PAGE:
Senator LeBreton: I do not think I have thrown Senator Brown under the bus. I have simply stated his right in his capacity as a senator to visit various parts of the country on very important Senate business — Senate reform. I fail to understand why the senator would find that unusual.
It was clear to all honourable senators how he felt about Senate reform. He was passionate about it and exercised his right as a senator to advance an issue that he felt strongly about and that related directly to the Senate.
Senator Cowan: I absolutely agree. It was entirely appropriate for him to travel across the country to speak to politicians, and not only premiers. I am sure he asked other senators to help arrange meetings with provincial politicians of various political stripes, as he put it, as the official representative of the Government of Canada, specifically asked by the Prime Minister of Canada to talk to provincial politicians and explain why, in his view and in the Prime Minister's view, this was the appropriate way to proceed with changing this institution.
That is what he was saying. The leader knows that he was travelling across the country holding himself out as representing the views of the Prime Minister and the Government of Canada. I am sure he was. I absolutely believe that he was. The difficulty is that he is saying now that he knew the gospel he was preaching then was wrong and that the story he was pushing was unconstitutional. That is the problem. I have no problem with Senator Brown travelling across the country and working hard in support of what he believed. However, it appears now that he did not believe it at all. That is the problem.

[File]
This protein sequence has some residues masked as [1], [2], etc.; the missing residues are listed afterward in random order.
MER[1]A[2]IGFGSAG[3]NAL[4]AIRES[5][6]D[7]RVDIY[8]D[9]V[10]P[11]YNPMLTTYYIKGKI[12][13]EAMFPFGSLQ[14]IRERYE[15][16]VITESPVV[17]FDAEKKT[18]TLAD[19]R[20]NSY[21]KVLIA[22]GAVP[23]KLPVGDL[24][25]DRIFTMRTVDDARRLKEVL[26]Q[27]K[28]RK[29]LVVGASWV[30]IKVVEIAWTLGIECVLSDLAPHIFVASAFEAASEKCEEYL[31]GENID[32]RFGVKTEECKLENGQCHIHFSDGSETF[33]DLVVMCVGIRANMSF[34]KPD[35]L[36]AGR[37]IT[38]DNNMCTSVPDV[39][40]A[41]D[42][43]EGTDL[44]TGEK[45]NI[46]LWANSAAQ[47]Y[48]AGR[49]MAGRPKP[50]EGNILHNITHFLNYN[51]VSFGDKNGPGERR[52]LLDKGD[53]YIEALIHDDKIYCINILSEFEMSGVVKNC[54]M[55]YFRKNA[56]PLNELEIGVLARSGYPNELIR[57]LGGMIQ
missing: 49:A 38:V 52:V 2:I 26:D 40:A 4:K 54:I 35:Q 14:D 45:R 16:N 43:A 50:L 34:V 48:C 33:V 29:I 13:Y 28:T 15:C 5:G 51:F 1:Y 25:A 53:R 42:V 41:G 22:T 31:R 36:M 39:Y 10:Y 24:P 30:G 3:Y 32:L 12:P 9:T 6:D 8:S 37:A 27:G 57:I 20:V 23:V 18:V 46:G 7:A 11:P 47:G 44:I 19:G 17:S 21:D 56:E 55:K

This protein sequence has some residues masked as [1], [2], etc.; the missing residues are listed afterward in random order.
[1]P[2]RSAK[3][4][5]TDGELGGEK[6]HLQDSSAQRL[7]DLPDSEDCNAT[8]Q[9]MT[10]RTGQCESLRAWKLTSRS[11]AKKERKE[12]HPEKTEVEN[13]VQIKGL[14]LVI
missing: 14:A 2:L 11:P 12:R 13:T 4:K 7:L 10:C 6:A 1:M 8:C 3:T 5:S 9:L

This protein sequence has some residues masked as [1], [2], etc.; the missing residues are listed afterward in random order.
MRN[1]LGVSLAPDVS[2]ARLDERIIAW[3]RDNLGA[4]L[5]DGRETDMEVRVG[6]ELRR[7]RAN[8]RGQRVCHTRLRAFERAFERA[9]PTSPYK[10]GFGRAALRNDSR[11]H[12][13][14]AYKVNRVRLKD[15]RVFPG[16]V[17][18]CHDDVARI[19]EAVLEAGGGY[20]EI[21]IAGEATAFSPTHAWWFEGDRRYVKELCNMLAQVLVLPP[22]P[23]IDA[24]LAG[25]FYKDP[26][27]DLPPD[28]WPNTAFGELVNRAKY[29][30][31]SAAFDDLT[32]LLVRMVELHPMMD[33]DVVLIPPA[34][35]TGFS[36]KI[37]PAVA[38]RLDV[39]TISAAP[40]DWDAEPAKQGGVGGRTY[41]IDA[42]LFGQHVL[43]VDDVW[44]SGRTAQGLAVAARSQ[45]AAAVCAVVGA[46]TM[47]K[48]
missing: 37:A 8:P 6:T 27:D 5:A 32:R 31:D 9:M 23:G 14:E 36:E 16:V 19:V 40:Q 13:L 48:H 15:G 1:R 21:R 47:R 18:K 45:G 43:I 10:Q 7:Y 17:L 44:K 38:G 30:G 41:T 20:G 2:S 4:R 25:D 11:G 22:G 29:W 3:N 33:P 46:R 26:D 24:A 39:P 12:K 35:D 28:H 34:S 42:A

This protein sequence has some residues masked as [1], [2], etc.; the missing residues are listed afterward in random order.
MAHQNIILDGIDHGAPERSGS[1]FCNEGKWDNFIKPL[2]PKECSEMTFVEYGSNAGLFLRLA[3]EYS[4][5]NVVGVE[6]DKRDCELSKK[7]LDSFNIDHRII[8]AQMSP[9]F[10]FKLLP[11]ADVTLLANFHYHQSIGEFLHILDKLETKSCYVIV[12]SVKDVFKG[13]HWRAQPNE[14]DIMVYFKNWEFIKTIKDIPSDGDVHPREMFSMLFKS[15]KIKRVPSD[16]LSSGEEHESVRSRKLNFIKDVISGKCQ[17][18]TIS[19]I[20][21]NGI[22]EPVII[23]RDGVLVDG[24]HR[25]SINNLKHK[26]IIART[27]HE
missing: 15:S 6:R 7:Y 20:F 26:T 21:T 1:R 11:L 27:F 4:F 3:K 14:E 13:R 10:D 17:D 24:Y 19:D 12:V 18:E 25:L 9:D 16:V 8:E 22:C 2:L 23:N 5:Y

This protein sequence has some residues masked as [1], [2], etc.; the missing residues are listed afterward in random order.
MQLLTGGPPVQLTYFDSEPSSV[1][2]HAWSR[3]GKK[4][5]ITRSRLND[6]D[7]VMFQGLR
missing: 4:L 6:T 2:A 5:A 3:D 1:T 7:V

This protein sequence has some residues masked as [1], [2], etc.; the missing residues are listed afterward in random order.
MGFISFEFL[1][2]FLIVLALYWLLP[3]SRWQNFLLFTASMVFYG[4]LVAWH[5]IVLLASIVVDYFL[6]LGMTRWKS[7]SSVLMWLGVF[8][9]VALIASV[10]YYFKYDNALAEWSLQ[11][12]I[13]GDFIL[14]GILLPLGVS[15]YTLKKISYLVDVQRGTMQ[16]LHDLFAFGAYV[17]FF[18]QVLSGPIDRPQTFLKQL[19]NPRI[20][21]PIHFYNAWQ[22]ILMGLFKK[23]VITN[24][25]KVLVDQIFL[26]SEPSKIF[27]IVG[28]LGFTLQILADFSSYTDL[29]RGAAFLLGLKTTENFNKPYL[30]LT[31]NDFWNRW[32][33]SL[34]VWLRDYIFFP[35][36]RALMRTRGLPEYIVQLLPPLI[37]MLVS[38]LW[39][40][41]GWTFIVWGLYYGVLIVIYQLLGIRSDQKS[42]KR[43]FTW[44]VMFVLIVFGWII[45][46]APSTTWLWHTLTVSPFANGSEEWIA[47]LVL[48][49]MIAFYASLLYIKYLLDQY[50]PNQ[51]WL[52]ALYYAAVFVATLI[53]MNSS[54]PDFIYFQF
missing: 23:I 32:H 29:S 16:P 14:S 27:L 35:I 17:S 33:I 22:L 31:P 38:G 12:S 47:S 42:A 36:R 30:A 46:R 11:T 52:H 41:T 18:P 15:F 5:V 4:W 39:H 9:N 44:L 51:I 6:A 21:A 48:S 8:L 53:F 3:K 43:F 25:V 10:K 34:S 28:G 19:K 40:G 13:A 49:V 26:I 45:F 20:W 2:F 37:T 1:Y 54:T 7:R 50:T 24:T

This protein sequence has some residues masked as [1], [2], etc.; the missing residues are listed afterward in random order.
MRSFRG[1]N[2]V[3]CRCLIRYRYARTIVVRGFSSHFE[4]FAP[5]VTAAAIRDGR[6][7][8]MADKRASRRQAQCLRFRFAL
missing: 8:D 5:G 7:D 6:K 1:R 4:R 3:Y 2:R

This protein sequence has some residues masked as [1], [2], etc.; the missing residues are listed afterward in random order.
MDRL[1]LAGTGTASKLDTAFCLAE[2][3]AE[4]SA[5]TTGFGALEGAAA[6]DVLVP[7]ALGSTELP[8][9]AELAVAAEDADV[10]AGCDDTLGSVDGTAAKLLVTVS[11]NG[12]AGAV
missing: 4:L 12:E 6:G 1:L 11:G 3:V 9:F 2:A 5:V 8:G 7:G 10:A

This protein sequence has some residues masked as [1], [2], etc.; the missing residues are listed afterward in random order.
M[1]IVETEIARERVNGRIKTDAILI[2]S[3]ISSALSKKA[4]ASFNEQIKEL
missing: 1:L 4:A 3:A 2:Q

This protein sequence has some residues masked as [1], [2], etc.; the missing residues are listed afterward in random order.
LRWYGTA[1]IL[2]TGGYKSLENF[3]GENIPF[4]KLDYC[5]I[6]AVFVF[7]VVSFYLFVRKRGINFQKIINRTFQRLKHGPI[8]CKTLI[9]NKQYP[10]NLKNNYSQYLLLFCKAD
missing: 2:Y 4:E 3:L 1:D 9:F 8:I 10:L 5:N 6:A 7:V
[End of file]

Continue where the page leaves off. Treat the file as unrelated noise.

Senator LeBreton: Honourable senators, the honourable senator sees a problem, but Senator Brown never once indicated in my discussions with him on Senate reform that he did not believe in the work of the government and the minister. I cannot answer for Senator Brown, and I could not do so if he were in the Senate. I can no more answer for Senator Brown's recent comments, which were since he left this place, than I could answer for his comments when he was in this place.
Hon. Jean-Claude Rivest: Honourable senators, I am not sure but perhaps this is the first time I have heard the Liberals applaud Mr. Brown's statement.
Some Hon. Senators: Oh, oh.
Some Hon. Senators: Hear, hear!
Senator Rivest: In that sense, it is certainly historic.
Honourable senators, I have a supplementary question. My question follows up on the questions from our Liberal colleagues. If the Leader of the Government in the Senate is so sure that the government's Senate reform proposals are valid, why did the government decide to turn to the Supreme Court, which I believe could confirm what Senator Brown said?
I would also remind the Leader of the Government in the Senate that the Standing Senate Committee on Legal and Constitutional Affairs heard from about 20 Canadian constitutional experts, and nearly all of them, except Peter Hogg, said that the government had to take the constitutional route to bring about any real Senate reform.
In light of all this, why is the government stubbornly pursuing an approach criticized by all of Canada's constitutional experts?